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Teaching and Performing Reineckes Undine Sonata, op.


John Bailey
University of Nebraska-Lincoln
NFA National Convention
August 10, 2012, Las Vegas, NV

Carl Reinecke (1824-1910), composer, conductor of the Leipzig Gewandhaus
Orchestra 1860-1895, professor of composition at the Leipzig Conservatory, from
1897 its director.

Composed in 1882, dedicated to Wilhelm Barge, principal flutist of the Gewandhaus

Orchestra and professor at the Conservatory; published 1882 by Rudall, Carte
(London), 1883 by Robert Forberg (Leipzig).

Inspired by an 1811 novella by Friedrich de la Motte Fouqu (1777-1843) about the

mermaid Undine, who acquires a mortal soul through the love of the knight Huldbrand.

Water Motives in 19th-century music

1. Mendelssohn, concert overture: Zum Mrchen der schnen Melusine, op. 32
(Melusine is another fabled mermaid)
2. Smetana, Die Moldau, opening (two rivulets forming the river Moldau)
3. Wagner, Prelude to Das Rheingold (depicting the Rhine river)
4. Schubert songs: Die Forelle (The Trout), Auf dem Strom (On the Current),

Sonata Structure
Four-movement symphonic structure (enhanced from 3-mvt. sonata form)
1. Sonata allegro (with water motive in 16ths), in e
2. Intermezzo with 2 trios (2nd triowater), in b with trios in G and B
3. Slow movement in ternary form, in G with contrasting section in b
4. Finale in e with final reprise of second trio (water) in E. CYCLICAL FORM

General Observations
1. Program music only in the broadest sense. You cant find the story in the music.
2. Syntactical logic almost always comes from the piano part; flute often functions
only as overlay or respondent. Advice to flutists: NO BACK SEAT DRIVING!

Mvt. 1
Clear sonata form with second theme (S), in b. 40 in b over water 16ths with
cadence in G; repeated by piano
Closing theme (b. 61) over principal theme (P) material, followed by codetta of
water 16ths (b. 74)
Development (b. 81) of P, then S, then P. Key areas include: B, e, f-sharp, b, C-sharp,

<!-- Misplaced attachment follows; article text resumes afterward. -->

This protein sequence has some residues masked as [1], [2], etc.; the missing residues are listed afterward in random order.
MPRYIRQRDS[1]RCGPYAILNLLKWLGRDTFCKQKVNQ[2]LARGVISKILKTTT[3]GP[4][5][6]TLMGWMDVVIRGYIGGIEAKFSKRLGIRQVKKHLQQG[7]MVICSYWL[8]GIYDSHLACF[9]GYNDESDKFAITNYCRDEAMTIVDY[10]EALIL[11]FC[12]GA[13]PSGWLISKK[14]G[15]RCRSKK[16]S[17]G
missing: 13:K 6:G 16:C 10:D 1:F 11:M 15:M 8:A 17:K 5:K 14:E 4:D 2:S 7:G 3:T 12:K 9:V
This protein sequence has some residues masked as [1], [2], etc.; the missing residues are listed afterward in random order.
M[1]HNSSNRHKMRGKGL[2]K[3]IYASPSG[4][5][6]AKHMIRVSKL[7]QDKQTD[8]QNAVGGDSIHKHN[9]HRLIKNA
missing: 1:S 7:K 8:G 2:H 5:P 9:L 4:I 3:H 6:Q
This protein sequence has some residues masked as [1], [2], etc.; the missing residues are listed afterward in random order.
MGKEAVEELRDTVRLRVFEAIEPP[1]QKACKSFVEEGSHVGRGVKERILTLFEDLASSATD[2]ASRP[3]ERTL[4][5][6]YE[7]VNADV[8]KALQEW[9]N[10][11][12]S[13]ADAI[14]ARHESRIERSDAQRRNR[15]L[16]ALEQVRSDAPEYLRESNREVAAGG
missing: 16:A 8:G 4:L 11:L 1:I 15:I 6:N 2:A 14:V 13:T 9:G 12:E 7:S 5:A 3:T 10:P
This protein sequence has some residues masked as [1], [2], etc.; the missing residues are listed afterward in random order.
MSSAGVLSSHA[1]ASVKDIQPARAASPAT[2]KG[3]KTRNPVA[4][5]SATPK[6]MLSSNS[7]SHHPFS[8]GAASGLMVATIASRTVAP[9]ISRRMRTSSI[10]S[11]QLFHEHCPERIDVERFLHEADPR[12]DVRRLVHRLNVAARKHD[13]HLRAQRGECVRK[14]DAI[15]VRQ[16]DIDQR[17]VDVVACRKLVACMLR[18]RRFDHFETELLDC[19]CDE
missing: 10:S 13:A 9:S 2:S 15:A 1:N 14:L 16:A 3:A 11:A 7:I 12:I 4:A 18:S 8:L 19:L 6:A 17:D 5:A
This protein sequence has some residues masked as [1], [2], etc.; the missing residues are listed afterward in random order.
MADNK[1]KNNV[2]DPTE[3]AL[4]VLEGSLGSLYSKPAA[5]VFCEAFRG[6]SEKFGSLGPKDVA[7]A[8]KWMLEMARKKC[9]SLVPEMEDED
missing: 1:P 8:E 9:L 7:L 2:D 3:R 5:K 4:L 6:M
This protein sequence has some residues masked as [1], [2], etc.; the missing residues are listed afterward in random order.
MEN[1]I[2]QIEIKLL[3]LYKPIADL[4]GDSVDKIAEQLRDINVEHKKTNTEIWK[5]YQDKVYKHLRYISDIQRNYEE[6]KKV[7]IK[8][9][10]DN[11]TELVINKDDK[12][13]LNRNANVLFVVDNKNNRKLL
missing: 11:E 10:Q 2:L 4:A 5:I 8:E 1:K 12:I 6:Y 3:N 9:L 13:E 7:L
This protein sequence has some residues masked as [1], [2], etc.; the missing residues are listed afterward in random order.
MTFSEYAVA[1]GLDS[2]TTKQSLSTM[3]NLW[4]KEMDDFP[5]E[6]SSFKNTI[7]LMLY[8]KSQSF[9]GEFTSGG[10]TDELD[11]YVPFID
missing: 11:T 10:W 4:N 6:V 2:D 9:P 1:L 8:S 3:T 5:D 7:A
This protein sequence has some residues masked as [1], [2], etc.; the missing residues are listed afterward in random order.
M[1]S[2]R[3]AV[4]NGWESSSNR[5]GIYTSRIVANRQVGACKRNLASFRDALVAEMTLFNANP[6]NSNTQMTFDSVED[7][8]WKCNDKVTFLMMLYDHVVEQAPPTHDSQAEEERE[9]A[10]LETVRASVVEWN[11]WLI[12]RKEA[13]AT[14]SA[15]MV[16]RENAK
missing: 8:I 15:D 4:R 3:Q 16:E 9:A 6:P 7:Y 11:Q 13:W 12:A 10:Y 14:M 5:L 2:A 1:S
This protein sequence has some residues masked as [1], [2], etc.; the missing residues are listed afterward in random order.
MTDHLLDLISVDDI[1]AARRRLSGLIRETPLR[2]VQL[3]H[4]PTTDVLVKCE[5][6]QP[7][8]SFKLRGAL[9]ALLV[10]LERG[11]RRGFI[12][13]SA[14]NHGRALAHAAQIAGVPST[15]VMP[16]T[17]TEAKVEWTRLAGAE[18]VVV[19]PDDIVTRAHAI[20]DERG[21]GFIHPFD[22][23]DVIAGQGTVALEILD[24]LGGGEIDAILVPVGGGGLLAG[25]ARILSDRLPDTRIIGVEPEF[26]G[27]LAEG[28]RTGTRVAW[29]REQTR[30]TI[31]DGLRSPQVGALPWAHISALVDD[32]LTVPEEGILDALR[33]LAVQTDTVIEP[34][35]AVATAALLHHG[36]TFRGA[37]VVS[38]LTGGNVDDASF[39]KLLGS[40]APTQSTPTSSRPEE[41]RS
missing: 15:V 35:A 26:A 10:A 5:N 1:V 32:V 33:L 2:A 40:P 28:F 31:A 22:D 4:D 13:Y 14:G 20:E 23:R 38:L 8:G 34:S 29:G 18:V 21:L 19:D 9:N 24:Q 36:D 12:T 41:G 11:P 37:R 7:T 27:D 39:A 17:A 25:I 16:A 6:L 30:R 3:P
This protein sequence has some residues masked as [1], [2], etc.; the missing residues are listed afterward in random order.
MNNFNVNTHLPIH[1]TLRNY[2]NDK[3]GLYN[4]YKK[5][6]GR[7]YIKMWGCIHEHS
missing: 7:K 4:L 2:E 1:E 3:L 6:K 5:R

a, e
Chromatic ascent in bass signals retransition (no standard prolonged dominant)
Recap (b. 177) exact restatement of P with added water 16ths in flute.
Second theme (b. 120) in g-sharp with cadence in E, then repeated by piano.
Closing theme (b. 241) in E over P material, with coda in e based on P.

Mvt. 2
Standard ABACA form, with A repeated almost exactly (no repeats when it returns).
Piano makes up the phrase logic most of the time, flute reacts.
Second trio (indicated no vibrato) duple melody over triplet (water)

Mvt. 3
Flute and piano trade off leader and follower roles, then play together
Neapolitan shift to A-flat in b. 21 (!)
B section: 8 bar piano phrase, then repeated (with flute reactions)
Return of A: piano/flute roles reversed
Last two bars: piano determines tempo, sense.

Mvt. 4
Sonata form with blurred formal distinctions
Starts with a German 6th!
Structural stepwise base provides harmonic logic
B. 16 ff.flute reacts to bass
A-sharp fully dim 7 (of V) consistently used to return to P
Second theme (b. 53ff) has two partsascending con fuoco, then dolce (b. 58) in G.
This is repeated bb. 69ff), in B.
Cadence pattern in B (b. 88-95) signals end of Exposition.
Development section treats P, esp. b. 4 (b. 111ff).
B. 148ff quote of variant of S from mvt. 1 (!)
Recap b. 159, with initial G instead of E
Second theme, b. 187 slightly expanded version of expo..
B. 229 chromatic ascending bass (D-sharp up to C-sharp) drives to coda
Coda (b. 247) based on P, plus foreshadowing in piano (b. 263) of final E Major
second trio from mvt. 2. This time with vibrato.
Final Cadence ( in E), b. 311 quote from cadence (in G) of second theme at bb. 66-68